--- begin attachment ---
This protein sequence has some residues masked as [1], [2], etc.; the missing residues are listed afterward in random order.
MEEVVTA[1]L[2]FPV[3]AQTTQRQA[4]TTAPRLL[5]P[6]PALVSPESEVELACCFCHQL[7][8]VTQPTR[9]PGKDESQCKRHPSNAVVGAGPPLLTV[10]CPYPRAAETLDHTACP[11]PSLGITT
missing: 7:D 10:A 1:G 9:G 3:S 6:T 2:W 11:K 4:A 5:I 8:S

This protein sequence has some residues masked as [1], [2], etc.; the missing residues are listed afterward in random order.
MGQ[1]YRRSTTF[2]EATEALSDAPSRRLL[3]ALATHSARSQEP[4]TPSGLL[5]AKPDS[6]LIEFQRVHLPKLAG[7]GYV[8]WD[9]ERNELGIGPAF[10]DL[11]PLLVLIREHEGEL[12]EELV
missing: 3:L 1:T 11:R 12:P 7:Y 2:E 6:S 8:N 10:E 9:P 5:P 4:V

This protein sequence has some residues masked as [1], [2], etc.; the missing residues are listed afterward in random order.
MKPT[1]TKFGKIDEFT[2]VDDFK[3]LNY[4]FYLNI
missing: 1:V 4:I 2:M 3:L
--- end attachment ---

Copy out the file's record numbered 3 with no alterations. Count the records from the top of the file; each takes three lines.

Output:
This protein sequence has some residues masked as [1], [2], etc.; the missing residues are listed afterward in random order.
MKPT[1]TKFGKIDEFT[2]VDDFK[3]LNY[4]FYLNI
missing: 1:V 4:I 2:M 3:L